By someone else
follow someone else following
follow someone else 2018 Mar 16, 10:33pm
1,840 views 9 comments
One day last year, John Evans (not his real name) received a message from his manager at Facebook telling him he was in line for a promotion. When they met the following day, she led him down a hallway praising his performance. However, when she opened the door to a meeting room, he came face to face with members of Facebook’s secretive “rat-catching” team, led by the company’s head of investigations, Sonya Ahuja.The interrogation was a technicality; they already knew he was guilty of leaking some innocuous information to the press. They had records of a screenshot he’d taken, links he had clicked or hovered over, and they strongly indicated they had accessed chats between him and the journalist, dating back to before he joined the company.“It’s horrifying how much they know,” he told the Guardian, on the condition of anonymity....Companies will also hire external agencies to surveil their staff. One such firm, Pinkerton, counts Google and Facebook among its clients.Among other services, Pinkerton offers to send investigators to coffee shops or restaurants near a company’s campus to eavesdrop on employees’ conversations.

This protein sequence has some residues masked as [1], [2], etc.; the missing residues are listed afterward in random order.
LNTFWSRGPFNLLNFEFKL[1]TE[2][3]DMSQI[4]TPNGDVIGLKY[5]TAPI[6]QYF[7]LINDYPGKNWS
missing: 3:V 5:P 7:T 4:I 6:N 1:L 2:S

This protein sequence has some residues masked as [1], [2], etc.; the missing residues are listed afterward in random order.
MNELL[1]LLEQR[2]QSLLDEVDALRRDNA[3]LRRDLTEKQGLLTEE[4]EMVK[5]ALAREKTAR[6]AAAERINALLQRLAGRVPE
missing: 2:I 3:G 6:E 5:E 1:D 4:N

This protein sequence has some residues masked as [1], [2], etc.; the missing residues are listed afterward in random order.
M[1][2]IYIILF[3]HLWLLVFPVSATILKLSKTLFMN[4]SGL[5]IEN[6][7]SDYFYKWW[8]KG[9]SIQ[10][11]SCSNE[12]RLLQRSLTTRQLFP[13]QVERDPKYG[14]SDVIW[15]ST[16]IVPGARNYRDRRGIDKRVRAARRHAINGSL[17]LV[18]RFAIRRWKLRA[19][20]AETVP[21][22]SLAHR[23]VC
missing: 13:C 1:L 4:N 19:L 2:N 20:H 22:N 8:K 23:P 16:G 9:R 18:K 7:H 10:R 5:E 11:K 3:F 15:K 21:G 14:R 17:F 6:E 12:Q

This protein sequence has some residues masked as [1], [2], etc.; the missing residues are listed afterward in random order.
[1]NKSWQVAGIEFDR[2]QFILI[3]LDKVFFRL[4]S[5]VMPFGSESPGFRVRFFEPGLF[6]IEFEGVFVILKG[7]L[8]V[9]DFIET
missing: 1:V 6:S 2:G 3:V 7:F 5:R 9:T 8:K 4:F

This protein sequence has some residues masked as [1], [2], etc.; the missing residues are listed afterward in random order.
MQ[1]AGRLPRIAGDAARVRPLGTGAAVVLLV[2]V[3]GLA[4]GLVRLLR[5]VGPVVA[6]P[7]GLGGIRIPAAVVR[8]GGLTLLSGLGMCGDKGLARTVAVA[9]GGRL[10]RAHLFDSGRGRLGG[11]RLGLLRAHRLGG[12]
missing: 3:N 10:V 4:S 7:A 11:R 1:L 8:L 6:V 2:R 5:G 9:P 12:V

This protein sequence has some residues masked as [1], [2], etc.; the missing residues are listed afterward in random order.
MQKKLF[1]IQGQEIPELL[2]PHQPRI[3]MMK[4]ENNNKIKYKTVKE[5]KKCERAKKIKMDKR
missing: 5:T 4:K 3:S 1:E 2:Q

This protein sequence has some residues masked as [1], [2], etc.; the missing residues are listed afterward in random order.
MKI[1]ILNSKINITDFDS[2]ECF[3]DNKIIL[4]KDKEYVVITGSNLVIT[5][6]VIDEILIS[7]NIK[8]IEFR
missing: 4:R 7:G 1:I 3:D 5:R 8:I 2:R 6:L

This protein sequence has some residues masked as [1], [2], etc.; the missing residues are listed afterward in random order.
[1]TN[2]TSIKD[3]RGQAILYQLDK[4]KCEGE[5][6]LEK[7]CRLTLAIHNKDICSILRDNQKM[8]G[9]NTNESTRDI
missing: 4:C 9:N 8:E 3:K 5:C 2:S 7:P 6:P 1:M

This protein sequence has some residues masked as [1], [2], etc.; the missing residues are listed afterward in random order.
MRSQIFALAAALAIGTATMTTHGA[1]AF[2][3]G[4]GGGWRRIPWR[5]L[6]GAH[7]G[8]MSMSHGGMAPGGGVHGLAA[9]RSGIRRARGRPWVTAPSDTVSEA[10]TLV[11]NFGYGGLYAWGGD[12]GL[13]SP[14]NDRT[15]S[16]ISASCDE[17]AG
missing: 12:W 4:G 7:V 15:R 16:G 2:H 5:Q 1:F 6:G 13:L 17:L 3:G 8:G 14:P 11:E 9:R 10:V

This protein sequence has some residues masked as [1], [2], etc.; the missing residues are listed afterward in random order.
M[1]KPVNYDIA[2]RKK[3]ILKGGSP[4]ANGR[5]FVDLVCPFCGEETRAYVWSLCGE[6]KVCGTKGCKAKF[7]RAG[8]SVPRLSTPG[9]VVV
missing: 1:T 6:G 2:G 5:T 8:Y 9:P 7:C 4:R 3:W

How the fuck do they know when you have done a screen shot?
I've had at least two experiences where I proved to myself that my employer was reading my email or Slack chats.In one case, years ago, I actually got a raise by sending myself a faked job offer by email apparently from a rival company. (It's easy to fake the origin of emails.) My own company matched it.I worked at a small company that got bought by Intel, and Intel required us to install an app on our phone to do two-factor authentication (password and a code from the app) in order to get into the systems to do our job. The disturbing part was that the app demanded to have all permissions on the phone, including location. So Intel had my location at all times. Hated that.
In one case, years ago, I actually got a raise by sending myself a faked job offer by email apparently from a rival company. (It's easy to fake the origin of emails.) My own company matched it.